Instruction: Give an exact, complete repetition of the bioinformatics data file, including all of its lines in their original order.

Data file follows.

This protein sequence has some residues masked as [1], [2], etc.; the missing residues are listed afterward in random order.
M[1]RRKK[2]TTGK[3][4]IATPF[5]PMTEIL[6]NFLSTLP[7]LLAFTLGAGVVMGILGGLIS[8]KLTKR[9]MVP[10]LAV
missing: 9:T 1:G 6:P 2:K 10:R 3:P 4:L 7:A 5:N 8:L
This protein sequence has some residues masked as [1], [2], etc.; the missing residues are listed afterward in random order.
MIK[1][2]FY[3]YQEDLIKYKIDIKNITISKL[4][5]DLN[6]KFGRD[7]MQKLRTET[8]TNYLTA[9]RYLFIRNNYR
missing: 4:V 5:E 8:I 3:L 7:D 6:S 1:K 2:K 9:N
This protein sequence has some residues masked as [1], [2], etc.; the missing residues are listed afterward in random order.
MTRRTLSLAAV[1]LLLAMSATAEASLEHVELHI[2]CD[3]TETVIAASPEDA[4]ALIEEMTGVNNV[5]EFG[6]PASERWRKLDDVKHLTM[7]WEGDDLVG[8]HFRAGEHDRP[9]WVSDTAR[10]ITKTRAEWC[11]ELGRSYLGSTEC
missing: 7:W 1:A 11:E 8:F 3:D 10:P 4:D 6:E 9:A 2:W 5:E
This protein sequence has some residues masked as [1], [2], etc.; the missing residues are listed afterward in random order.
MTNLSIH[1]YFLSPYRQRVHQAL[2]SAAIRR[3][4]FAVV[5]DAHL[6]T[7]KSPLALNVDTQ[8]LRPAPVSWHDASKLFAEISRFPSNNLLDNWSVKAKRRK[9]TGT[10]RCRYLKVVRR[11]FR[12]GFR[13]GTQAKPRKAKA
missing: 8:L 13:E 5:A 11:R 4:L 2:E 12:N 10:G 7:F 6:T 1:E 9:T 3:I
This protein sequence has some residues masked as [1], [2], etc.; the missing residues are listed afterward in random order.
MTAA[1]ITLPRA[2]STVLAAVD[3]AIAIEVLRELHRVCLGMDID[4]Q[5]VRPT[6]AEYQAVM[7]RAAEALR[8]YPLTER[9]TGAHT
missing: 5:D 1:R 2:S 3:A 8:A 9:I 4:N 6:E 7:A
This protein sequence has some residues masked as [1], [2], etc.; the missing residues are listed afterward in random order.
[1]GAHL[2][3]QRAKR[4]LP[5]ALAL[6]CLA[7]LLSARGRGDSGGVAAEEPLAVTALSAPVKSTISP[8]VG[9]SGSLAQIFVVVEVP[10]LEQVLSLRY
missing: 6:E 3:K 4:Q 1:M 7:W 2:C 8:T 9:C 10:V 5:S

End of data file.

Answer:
This protein sequence has some residues masked as [1], [2], etc.; the missing residues are listed afterward in random order.
M[1]RRKK[2]TTGK[3][4]IATPF[5]PMTEIL[6]NFLSTLP[7]LLAFTLGAGVVMGILGGLIS[8]KLTKR[9]MVP[10]LAV
missing: 9:T 1:G 6:P 2:K 10:R 3:P 4:L 7:A 5:N 8:L
This protein sequence has some residues masked as [1], [2], etc.; the missing residues are listed afterward in random order.
MIK[1][2]FY[3]YQEDLIKYKIDIKNITISKL[4][5]DLN[6]KFGRD[7]MQKLRTET[8]TNYLTA[9]RYLFIRNNYR
missing: 4:V 5:E 8:I 3:L 7:D 6:S 1:K 2:K 9:N
This protein sequence has some residues masked as [1], [2], etc.; the missing residues are listed afterward in random order.
MTRRTLSLAAV[1]LLLAMSATAEASLEHVELHI[2]CD[3]TETVIAASPEDA[4]ALIEEMTGVNNV[5]EFG[6]PASERWRKLDDVKHLTM[7]WEGDDLVG[8]HFRAGEHDRP[9]WVSDTAR[10]ITKTRAEWC[11]ELGRSYLGSTEC
missing: 7:W 1:A 11:E 8:F 3:D 10:P 4:D 6:E 9:A 2:W 5:E
This protein sequence has some residues masked as [1], [2], etc.; the missing residues are listed afterward in random order.
MTNLSIH[1]YFLSPYRQRVHQAL[2]SAAIRR[3][4]FAVV[5]DAHL[6]T[7]KSPLALNVDTQ[8]LRPAPVSWHDASKLFAEISRFPSNNLLDNWSVKAKRRK[9]TGT[10]RCRYLKVVRR[11]FR[12]GFR[13]GTQAKPRKAKA
missing: 8:L 13:E 5:A 11:R 4:L 2:E 12:N 10:G 7:F 6:T 1:E 9:T 3:I
This protein sequence has some residues masked as [1], [2], etc.; the missing residues are listed afterward in random order.
MTAA[1]ITLPRA[2]STVLAAVD[3]AIAIEVLRELHRVCLGMDID[4]Q[5]VRPT[6]AEYQAVM[7]RAAEALR[8]YPLTER[9]TGAHT
missing: 5:D 1:R 2:S 3:A 8:A 9:I 4:N 6:E 7:A
This protein sequence has some residues masked as [1], [2], etc.; the missing residues are listed afterward in random order.
[1]GAHL[2][3]QRAKR[4]LP[5]ALAL[6]CLA[7]LLSARGRGDSGGVAAEEPLAVTALSAPVKSTISP[8]VG[9]SGSLAQIFVVVEVP[10]LEQVLSLRY
missing: 6:E 3:K 4:Q 1:M 7:W 2:C 8:T 9:C 10:V 5:S